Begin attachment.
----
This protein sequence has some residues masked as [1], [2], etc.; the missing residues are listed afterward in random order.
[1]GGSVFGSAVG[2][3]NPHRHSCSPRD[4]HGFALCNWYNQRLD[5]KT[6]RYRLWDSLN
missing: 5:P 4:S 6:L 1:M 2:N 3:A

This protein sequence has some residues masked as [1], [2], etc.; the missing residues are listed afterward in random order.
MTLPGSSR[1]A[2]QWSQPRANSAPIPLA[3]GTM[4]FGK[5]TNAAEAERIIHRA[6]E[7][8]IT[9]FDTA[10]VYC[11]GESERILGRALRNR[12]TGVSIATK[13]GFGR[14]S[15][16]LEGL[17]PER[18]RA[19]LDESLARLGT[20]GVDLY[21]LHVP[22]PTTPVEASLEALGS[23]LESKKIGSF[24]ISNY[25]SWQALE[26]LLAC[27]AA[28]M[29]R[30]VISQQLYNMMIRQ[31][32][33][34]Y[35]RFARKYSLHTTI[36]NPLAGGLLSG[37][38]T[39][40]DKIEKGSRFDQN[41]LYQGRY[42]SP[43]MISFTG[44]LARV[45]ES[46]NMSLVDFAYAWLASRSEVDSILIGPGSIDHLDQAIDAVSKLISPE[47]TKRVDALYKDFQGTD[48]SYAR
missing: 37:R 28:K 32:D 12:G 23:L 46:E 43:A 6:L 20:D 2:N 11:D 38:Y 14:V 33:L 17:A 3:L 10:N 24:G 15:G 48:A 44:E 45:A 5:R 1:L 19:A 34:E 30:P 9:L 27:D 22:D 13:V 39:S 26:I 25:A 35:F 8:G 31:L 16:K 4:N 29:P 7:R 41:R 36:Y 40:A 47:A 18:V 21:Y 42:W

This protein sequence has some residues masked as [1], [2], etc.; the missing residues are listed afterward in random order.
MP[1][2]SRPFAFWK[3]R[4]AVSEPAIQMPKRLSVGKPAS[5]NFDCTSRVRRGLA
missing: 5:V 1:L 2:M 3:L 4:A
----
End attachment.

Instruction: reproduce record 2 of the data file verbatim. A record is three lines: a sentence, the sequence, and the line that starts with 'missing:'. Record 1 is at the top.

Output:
This protein sequence has some residues masked as [1], [2], etc.; the missing residues are listed afterward in random order.
MTLPGSSR[1]A[2]QWSQPRANSAPIPLA[3]GTM[4]FGK[5]TNAAEAERIIHRA[6]E[7][8]IT[9]FDTA[10]VYC[11]GESERILGRALRNR[12]TGVSIATK[13]GFGR[14]S[15][16]LEGL[17]PER[18]RA[19]LDESLARLGT[20]GVDLY[21]LHVP[22]PTTPVEASLEALGS[23]LESKKIGSF[24]ISNY[25]SWQALE[26]LLAC[27]AA[28]M[29]R[30]VISQQLYNMMIRQ[31][32][33][34]Y[35]RFARKYSLHTTI[36]NPLAGGLLSG[37][38]T[39][40]DKIEKGSRFDQN[41]LYQGRY[42]SP[43]MISFTG[44]LARV[45]ES[46]NMSLVDFAYAWLASRSEVDSILIGPGSIDHLDQAIDAVSKLISPE[47]TKRVDALYKDFQGTD[48]SYAR
missing: 37:R 28:K 32:D 12:G 23:L 46:E 43:A 6:L 20:D 2:N 11:D 38:Y 14:V 33:L 17:A 3:L 10:N 24:G 15:G 48:A 44:E 45:A 5:R 1:L 19:A 34:E 30:P 9:L 27:D 22:D 13:V 39:S 26:I 25:A 35:F 8:G 31:L 16:K 4:N 29:P 7:R 41:R 36:Y 40:A 47:A 18:V 21:Y 42:W